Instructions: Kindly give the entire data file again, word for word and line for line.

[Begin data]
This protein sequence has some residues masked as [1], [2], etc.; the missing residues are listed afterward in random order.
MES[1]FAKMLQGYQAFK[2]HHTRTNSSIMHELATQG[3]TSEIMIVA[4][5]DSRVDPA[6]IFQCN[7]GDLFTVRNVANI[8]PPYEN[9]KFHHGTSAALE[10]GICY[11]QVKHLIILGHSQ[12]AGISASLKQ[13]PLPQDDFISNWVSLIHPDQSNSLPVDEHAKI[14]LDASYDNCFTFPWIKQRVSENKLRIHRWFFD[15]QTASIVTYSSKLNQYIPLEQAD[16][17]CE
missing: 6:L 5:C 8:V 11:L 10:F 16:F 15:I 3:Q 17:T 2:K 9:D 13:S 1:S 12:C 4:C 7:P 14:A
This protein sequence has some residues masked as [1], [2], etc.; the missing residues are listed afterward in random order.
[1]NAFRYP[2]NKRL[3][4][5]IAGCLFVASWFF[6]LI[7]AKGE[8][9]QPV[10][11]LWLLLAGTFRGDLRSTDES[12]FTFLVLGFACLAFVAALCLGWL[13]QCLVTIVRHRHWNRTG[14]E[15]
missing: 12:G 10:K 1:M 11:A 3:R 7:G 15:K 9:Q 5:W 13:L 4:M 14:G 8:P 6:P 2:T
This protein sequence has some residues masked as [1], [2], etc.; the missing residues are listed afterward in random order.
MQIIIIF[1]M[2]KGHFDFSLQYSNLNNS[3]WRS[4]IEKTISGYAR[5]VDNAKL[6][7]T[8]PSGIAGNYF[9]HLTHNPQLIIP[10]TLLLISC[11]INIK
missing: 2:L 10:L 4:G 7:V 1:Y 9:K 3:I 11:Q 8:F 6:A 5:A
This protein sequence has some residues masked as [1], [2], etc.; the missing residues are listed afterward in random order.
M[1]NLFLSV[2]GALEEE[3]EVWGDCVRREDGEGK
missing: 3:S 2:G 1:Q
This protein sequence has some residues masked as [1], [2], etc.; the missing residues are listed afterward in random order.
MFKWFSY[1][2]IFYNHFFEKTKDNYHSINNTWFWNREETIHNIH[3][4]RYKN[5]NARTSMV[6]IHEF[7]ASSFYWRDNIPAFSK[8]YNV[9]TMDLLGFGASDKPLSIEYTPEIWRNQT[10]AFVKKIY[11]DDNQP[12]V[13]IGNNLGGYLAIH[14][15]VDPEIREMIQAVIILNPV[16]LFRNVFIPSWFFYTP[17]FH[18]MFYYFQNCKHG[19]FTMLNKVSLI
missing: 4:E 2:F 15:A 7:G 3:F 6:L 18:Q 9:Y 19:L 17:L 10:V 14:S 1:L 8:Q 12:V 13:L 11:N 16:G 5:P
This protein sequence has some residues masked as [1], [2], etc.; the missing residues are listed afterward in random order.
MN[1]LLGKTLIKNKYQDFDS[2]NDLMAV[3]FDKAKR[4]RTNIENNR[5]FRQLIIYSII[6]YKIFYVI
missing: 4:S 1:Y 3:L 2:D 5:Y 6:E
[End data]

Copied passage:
This protein sequence has some residues masked as [1], [2], etc.; the missing residues are listed afterward in random order.
MES[1]FAKMLQGYQAFK[2]HHTRTNSSIMHELATQG[3]TSEIMIVA[4][5]DSRVDPA[6]IFQCN[7]GDLFTVRNVANI[8]PPYEN[9]KFHHGTSAALE[10]GICY[11]QVKHLIILGHSQ[12]AGISASLKQ[13]PLPQDDFISNWVSLIHPDQSNSLPVDEHAKI[14]LDASYDNCFTFPWIKQRVSENKLRIHRWFFD[15]QTASIVTYSSKLNQYIPLEQAD[16][17]CE
missing: 6:L 5:C 8:V 11:L 10:F 16:F 15:I 3:Q 17:T 2:K 9:D 13:S 1:S 12:C 4:C 7:P 14:A
This protein sequence has some residues masked as [1], [2], etc.; the missing residues are listed afterward in random order.
[1]NAFRYP[2]NKRL[3][4][5]IAGCLFVASWFF[6]LI[7]AKGE[8][9]QPV[10][11]LWLLLAGTFRGDLRSTDES[12]FTFLVLGFACLAFVAALCLGWL[13]QCLVTIVRHRHWNRTG[14]E[15]
missing: 12:G 10:K 1:M 11:A 3:R 7:G 15:K 9:Q 5:W 13:L 4:M 14:G 8:P 6:P 2:T
This protein sequence has some residues masked as [1], [2], etc.; the missing residues are listed afterward in random order.
MQIIIIF[1]M[2]KGHFDFSLQYSNLNNS[3]WRS[4]IEKTISGYAR[5]VDNAKL[6][7]T[8]PSGIAGNYF[9]HLTHNPQLIIP[10]TLLLISC[11]INIK
missing: 2:L 10:L 4:G 7:V 1:Y 9:K 3:I 11:Q 8:F 6:A 5:A
This protein sequence has some residues masked as [1], [2], etc.; the missing residues are listed afterward in random order.
M[1]NLFLSV[2]GALEEE[3]EVWGDCVRREDGEGK
missing: 3:S 2:G 1:Q
This protein sequence has some residues masked as [1], [2], etc.; the missing residues are listed afterward in random order.
MFKWFSY[1][2]IFYNHFFEKTKDNYHSINNTWFWNREETIHNIH[3][4]RYKN[5]NARTSMV[6]IHEF[7]ASSFYWRDNIPAFSK[8]YNV[9]TMDLLGFGASDKPLSIEYTPEIWRNQT[10]AFVKKIY[11]DDNQP[12]V[13]IGNNLGGYLAIH[14][15]VDPEIREMIQAVIILNPV[16]LFRNVFIPSWFFYTP[17]FH[18]MFYYFQNCKHG[19]FTMLNKVSLI
missing: 4:E 2:F 15:A 7:G 3:F 6:L 18:Q 9:Y 19:L 17:L 10:V 14:S 1:L 8:Q 12:V 13:L 11:N 16:G 5:P
This protein sequence has some residues masked as [1], [2], etc.; the missing residues are listed afterward in random order.
MN[1]LLGKTLIKNKYQDFDS[2]NDLMAV[3]FDKAKR[4]RTNIENNR[5]FRQLIIYSII[6]YKIFYVI
missing: 4:S 1:Y 3:L 2:D 5:Y 6:E